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  1. #1
    Sir Fallalot wroomwroomoops's Avatar
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    Method/chemical for removing graphics from tires?

    What: those graphics/texts on the tire sidewalls.
    Why: because I have a beater with good quality tires - so I want to remove the make and model and anything else that would make it seem that the tires are valuable.
    How: I tried alcohol and mineral spirits (used to thin oil paint and lacquer). Didn't work at all. Sanding works, but that would weaken the sidewall.
    Last edited by wroomwroomoops; 05-25-07 at 07:20 PM.

  2. #2
    Making a kilometer blurry waterrockets's Avatar
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    How about a latex satin paint? Just cover it up. Might cheapen the look too.

  3. #3
    Sir Fallalot wroomwroomoops's Avatar
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    Quote Originally Posted by waterrockets
    How about a latex satin paint? Just cover it up. Might cheapen the look too.
    I need something more permanent, I'm afraid. That will go off in no time.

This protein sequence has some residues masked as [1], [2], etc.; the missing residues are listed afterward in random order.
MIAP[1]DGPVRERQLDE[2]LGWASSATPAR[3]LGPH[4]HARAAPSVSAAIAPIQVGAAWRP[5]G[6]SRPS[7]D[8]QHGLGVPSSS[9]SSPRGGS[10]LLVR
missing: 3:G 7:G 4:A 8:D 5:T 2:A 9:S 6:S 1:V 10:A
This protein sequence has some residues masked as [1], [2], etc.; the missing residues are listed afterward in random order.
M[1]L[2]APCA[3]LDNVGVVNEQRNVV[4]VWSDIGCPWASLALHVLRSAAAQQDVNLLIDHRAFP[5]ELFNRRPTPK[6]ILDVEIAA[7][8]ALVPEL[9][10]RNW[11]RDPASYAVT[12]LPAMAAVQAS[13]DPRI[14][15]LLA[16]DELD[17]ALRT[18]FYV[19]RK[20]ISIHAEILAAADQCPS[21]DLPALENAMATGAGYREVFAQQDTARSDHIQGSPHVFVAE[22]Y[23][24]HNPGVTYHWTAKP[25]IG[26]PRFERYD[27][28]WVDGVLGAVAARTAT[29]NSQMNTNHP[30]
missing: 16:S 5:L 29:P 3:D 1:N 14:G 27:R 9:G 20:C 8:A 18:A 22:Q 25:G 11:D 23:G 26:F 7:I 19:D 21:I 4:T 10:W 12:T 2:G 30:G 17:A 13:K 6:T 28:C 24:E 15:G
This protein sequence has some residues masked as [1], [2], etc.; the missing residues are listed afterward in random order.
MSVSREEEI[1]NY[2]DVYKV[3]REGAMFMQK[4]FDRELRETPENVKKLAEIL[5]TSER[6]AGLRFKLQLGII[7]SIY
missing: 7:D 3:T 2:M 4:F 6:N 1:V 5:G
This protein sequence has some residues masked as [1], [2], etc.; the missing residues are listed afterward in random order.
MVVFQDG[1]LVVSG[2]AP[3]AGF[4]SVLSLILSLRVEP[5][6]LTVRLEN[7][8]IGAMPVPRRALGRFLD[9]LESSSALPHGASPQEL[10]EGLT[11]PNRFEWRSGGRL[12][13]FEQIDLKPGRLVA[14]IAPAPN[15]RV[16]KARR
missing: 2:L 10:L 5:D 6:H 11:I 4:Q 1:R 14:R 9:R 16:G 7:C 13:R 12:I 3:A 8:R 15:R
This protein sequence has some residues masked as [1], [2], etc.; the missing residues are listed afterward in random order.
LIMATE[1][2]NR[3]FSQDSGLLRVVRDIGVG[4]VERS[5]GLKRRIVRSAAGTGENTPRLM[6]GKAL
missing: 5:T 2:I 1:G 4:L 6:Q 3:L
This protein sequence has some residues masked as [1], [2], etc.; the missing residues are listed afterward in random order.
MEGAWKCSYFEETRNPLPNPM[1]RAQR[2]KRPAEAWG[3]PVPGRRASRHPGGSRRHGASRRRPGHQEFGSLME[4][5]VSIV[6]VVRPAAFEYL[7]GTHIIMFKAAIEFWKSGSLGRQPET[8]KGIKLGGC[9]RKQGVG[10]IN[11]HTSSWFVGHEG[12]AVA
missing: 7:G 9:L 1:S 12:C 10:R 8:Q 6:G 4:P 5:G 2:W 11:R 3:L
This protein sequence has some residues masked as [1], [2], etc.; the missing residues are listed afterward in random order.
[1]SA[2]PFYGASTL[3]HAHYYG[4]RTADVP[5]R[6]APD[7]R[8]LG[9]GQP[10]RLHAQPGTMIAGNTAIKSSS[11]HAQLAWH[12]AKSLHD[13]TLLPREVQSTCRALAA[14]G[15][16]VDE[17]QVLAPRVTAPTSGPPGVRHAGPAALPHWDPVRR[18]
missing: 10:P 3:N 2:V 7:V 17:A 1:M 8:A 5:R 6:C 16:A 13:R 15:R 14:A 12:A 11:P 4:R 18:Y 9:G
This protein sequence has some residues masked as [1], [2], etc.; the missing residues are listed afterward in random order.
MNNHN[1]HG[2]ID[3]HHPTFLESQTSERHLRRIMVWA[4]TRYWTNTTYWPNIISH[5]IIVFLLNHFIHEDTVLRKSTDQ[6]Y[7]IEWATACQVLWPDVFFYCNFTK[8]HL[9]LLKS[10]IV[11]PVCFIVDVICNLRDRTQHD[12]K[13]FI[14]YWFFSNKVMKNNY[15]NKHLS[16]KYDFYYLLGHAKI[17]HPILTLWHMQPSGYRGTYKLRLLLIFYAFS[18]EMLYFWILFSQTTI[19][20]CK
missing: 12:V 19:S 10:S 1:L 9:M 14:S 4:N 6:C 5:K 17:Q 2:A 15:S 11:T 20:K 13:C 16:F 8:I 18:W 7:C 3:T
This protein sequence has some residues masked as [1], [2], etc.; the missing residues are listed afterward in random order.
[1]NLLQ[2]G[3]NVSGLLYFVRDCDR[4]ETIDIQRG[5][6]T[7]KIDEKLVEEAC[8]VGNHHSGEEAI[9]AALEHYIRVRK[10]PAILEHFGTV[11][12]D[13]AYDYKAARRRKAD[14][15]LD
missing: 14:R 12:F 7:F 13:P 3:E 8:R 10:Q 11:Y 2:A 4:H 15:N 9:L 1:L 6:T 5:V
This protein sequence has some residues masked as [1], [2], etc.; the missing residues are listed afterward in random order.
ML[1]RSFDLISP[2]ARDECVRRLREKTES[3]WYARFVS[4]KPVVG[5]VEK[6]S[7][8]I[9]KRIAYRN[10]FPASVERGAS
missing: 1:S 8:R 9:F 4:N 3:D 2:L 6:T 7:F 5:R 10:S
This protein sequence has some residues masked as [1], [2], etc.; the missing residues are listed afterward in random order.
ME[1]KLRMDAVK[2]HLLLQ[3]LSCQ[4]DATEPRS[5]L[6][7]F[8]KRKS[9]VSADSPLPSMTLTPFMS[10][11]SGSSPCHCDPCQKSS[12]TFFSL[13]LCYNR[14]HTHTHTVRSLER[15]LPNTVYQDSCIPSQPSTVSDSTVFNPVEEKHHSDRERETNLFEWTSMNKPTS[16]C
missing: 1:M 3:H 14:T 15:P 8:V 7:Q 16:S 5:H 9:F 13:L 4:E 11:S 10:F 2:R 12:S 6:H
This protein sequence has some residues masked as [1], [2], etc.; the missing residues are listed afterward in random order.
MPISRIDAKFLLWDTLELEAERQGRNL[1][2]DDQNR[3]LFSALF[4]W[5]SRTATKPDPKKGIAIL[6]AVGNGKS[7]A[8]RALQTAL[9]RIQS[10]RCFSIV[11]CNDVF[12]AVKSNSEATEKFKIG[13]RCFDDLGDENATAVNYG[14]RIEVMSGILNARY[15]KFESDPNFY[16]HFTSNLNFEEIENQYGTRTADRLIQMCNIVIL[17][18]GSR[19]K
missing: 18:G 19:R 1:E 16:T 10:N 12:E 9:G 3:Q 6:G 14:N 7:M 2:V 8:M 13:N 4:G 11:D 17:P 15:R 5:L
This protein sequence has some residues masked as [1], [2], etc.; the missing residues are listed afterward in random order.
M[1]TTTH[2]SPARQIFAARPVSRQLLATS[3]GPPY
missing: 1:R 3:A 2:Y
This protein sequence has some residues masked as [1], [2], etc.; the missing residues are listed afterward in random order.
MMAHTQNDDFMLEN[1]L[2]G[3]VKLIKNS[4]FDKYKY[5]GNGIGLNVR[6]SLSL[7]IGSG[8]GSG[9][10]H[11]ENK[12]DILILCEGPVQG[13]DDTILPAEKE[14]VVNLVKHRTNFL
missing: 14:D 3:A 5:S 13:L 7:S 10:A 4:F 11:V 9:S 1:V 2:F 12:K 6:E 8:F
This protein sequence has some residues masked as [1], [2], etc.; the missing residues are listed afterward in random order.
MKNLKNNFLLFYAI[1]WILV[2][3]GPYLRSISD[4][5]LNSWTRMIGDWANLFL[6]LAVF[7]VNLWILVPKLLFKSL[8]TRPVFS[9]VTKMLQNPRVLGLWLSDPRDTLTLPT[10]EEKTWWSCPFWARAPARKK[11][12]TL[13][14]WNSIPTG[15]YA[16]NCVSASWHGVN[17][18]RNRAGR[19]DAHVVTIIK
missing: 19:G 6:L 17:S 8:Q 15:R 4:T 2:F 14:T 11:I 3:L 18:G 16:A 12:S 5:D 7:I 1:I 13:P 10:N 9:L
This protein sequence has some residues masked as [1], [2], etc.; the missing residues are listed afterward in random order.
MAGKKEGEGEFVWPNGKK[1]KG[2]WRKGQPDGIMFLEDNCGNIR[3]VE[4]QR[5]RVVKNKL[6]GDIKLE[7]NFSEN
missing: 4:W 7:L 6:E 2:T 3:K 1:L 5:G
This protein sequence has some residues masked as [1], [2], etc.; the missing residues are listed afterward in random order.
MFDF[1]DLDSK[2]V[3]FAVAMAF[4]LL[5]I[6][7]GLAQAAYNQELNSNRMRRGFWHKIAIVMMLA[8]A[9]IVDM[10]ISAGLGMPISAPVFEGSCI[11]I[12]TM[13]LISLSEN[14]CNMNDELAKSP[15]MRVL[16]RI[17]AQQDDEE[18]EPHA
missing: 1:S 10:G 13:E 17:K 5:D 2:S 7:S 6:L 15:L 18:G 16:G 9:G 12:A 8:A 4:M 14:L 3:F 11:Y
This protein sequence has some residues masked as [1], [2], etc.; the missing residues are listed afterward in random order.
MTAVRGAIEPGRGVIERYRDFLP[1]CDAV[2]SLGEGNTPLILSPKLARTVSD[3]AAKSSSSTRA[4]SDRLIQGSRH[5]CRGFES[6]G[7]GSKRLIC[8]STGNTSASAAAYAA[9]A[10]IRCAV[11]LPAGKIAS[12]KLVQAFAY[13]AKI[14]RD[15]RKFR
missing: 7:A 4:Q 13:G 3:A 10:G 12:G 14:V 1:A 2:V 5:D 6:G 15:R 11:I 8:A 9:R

4. #4
    Senior Member freeranger's Avatar
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    Not sure how well it would work, but I use a product called Treekote to dress tree wounds from deer, and whenever I prune my trees. Lasts forever on the trees, and they are outside exposed to weather, so it might work on a bike tire.

  5. #5
    Making a kilometer blurry waterrockets's Avatar
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    Quote Originally Posted by freeranger
    Not sure how well it would work, but I use a product called Treekote to dress tree wounds from deer, and whenever I prune my trees. Lasts forever on the trees, and they are outside exposed to weather, so it might work on a bike tire.
    Yeah, that might work well. Stays on like roofing tar, but isn't sticky once dry.

  6. #6
    A little North of Hell
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    [SIGPIC][/SIGPIC]
    XXXI

  7. #7
    Sir Fallalot wroomwroomoops's Avatar
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    I am still hoping for a thinner/solvant that would do the trick. Maybe I should try nail polish remover.

  8. #8
    Senior Member freeranger's Avatar
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    Step back from the nail polish remover--it relies on acetone, a very strong solvent, to cut thru nail polish. I would think it would have a real bad effect on rubber!

  9. #9
    Making a kilometer blurry waterrockets's Avatar
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    Have you tried a blow drier with a scraper? Also, you might try dragging a razor blade across it, and a 90-degree angle to scrape. Scuffing the rubber a little won't hurt the tire at all.

  10. #10
    tsl